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21 Broadcasters Face Fines for Violating Child TV Protections

September 23, 2022 by Madeline Hughes
21 Broadcasters Face Fines for Violating Child TV Protections
(Mattel photo)

WASHINGTON — Twenty-one broadcasters are being fined for violating children’s television programming rules to the tune of $3.4 million, the Federal Communications Commission announced Wednesday.

The broadcasters aired advertisements for Hot Wheels Super Ultimate Garage during episodes of “Team Hot Wheels” across dozens of television stations. That is a violation of the rules that limit the amount of time advertisements can be shown to children, because the product was intertwined with the programming being shown.

Commission Chairwoman Jessica Rosenworcel explained as a mother she wants to ensure children have safe access to television, and is happy her fellow commissioners enforced the law, leveraging these fines.

“The screens around us are multiplying, and it is hard to keep tabs on what our kids are consuming. But in the Children’s Television Act, Congress sought to ensure that broadcasting would remain a special place for kids’ content,” Rosenworcel said in a statement. “The law put clear limits on advertising on children’s programming. Those limits were ignored here, where broadcasters mixed toy commercials with content and violated our rules.”

Of the 21 broadcast licensees facing fines for these violations, Sinclair Broadcasting is receiving the heftiest fine of $2.65 million. The television company voluntarily told the commission it broadcast the commercials during the Hot Wheels show on 85 of its stations, according to the commission.

The commission discovered the violations when some broadcasters were attempting to renew their licenses in the summer of 2020.

Those broadcasters answered they had violated some of the rules, saying “a commercial for Hot Wheels Super Ultimate Garage was inadvertently aired on 11 occasions during eight 30-minute-long episodes of ‘Team Hot Wheels’ between Nov. 10, 2018, and Dec. 16, 2018, and that the commercial was pulled from the program immediately after discovery,” according to the commission.

Those programs were distributed by Sinclair, according to commission documents.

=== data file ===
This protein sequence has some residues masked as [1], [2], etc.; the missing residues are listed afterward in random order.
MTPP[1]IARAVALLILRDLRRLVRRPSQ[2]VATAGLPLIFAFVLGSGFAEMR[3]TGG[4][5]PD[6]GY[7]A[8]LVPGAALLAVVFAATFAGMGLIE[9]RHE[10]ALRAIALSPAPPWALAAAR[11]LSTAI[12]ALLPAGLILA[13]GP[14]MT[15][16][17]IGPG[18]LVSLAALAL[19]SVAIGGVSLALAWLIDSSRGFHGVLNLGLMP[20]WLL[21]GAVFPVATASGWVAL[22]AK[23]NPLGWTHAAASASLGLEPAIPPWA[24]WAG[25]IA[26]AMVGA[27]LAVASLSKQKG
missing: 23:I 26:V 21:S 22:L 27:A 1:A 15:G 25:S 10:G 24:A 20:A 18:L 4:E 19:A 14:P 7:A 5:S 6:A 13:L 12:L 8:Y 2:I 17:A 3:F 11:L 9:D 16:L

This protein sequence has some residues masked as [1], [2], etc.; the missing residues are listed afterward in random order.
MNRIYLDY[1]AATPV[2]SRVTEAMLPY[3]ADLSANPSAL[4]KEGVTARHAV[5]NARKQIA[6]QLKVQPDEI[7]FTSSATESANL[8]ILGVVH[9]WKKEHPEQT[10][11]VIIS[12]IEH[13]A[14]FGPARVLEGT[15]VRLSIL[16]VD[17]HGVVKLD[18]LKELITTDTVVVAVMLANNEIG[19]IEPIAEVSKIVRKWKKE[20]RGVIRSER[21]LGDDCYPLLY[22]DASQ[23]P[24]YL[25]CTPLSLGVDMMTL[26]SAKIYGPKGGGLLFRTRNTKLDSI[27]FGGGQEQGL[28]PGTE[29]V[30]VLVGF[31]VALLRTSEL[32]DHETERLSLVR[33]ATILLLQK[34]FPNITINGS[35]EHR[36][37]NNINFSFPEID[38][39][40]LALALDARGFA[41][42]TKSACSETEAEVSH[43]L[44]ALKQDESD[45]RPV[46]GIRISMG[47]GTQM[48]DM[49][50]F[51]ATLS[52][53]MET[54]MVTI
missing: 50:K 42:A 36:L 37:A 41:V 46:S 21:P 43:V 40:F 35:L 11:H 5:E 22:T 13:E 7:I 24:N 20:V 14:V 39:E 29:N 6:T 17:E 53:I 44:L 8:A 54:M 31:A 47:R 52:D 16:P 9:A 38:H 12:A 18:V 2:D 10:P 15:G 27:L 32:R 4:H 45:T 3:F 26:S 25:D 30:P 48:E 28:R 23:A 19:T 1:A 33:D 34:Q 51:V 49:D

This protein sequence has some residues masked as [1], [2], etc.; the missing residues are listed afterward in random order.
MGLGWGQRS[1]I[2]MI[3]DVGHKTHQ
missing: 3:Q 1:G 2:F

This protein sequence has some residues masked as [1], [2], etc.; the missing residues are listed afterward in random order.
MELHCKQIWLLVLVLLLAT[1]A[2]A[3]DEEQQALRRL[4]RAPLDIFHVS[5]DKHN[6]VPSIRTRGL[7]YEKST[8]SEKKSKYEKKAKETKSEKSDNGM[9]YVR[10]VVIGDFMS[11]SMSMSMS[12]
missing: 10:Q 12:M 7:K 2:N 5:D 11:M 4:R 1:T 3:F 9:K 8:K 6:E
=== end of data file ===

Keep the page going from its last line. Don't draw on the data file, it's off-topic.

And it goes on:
“Concurrently, multiple non-Sinclair licensees similarly informed the commission in exhibits to their renewal applications that Sinclair was the provider of this Hot Wheels programming, together with the related Super Ultimate Garage commercials, and that these non-Sinclair licensees had also inadvertently aired that commercial on 11 occasions during that same time period,” according to the commission’s filing. “Two of these licensees further informed the commission in their renewal applications that the episodes aired on two of the stations’ program streams.”

However, the commission said those other television broadcasters shared in the responsibility, “While some non-Sinclair licensees point out that the commercials were embedded in the programming provided by Sinclair, we do not find any lessened responsibility. Regardless of the technical or logistical constraints of airing programming, every licensee bears nondelegable responsibility for compliance with its regulatory obligations.”

It’s important for broadcast television to remain a “safe alternative” where advertisements are regulated, Commissioner Geoffrey Starks said in a statement about the fines.

On the internet and “without those limits, we see content that appears designed to advertise to children — serving children targeted advertisements, and even collecting their personal information for advertising and other purposes. Thankfully, broadcast television offers a safe alternative,” Starks said.

The Well News has reached out to Sinclair Broadcasting for comment and will update if the company responds.

Madeline can be reached at maddie@thewellnews.com and @MadelineHughes

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